Normally, I avoid giving away major spoilers for the books I read, but I had serious issues with two of the main plot points in Kiss of the Night that I felt needed to be addressed, so if readers don't want to be spoiled, don't read this paragraph of my review. ************SPOILER ALERT************* First, Wulf apparently did not become a Dark-Hunter in the usual way (ie Artemis became the keeper of his soul upon his death, and he is given one act of vengeance and immortality in exchange for a lifetime of service to her). Instead Wulf apparently never died but made some kind of soul switch with a Dark-Huntress who he slept with all those centuries ago. This never made any sense to me at all, because Dark-Hunters don't have a soul to switch in the first place. Then it was stated that Wulf still had a soul which is why he wasn't bound to Artemis in the same way as other Dark-Hunters, but in the end Acheron said his soul was being held by the Norse god, Loki. All this was incredibly confusing to me, and I finally gave up trying to figure it all out. The second thing I took issue with is the first two love scenes of the book that resulted in Cassandra's subsequent pregnancy. Wulf and Cassandra's love-making was apparently completely engineered by Artemis and took place inside their dreams without them knowing that it was "for real." Since neither of them was a consciously willing participant, this kind of weirded me out. The other thing that bothered me about all this was that Wulf was able to impregnate Cassandra in a dream (How on earth did that happen?). Also, Wulf believed himself sterile since all Dark-Hunters are supposed to be, but he conveniently had one of those loopholes I mentioned. The idea that he didn't know he was able to father children, and had likely had numerous unprotected sexual encounters for the last twelve centuries yet had never gotten a single woman pregnant really stretched the bounds of my ability to suspend disbelief. I was also a bit annoyed that early in the story Ms Kenyon's answer to Wulf's soul-switch was merely, "some things are inexplicable," and as to Cassandra getting pregnant in a dream, she had a secondary character make a flippant comment about this being fantasy not reality. I began to wonder if the author was just poking fun, but I really need for things like this to make sense even in the fantasy realm and not just be left unexplained. ************END SPOILER ALERT*************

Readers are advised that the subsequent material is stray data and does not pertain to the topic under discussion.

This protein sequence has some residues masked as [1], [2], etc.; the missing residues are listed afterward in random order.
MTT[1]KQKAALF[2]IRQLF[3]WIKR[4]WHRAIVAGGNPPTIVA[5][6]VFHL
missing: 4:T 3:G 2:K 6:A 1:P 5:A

By the second half of the book, there was less focus on the two above issues, so I was able to put them on the back burner and just enjoy the rest the story for what it was. There was quite a bit of excitement with Wulf and Cassandra going on the run from the evil Spathi Daimons, the occurrence of a blessed event, and the quest to find a "cure" for Cassandra's curse that would leave her dead on her next birthday which was only a matter of months away. I thought the action scenes improved a bit and weren't quite as B-movie cheesy as they had been earlier, and with Wulf and Cassandra's consciousnesses fully engaged, the love scenes were much better for me too. I loved how Ms. Kenyon brought back all the main Dark-Hunters from the previous books to help Wulf in his hour of need, but what I liked most about this half of the book is all the depth that was added to the Apollites and Daimons. Up to this point, they have been the mortal enemies of the Dark-Hunters, and somewhat demonized as the bad guys. With Cassandra being half-Apollite, readers get a whole new perspective on her race and are given a lot of food for thought about what constitutes true evil versus someone doing something that seems evil for the sake of survival. It made me wonder if this union between an Apollite and a Dark-Hunter may be the beginning of something bigger happening in the overarching plotline of the series.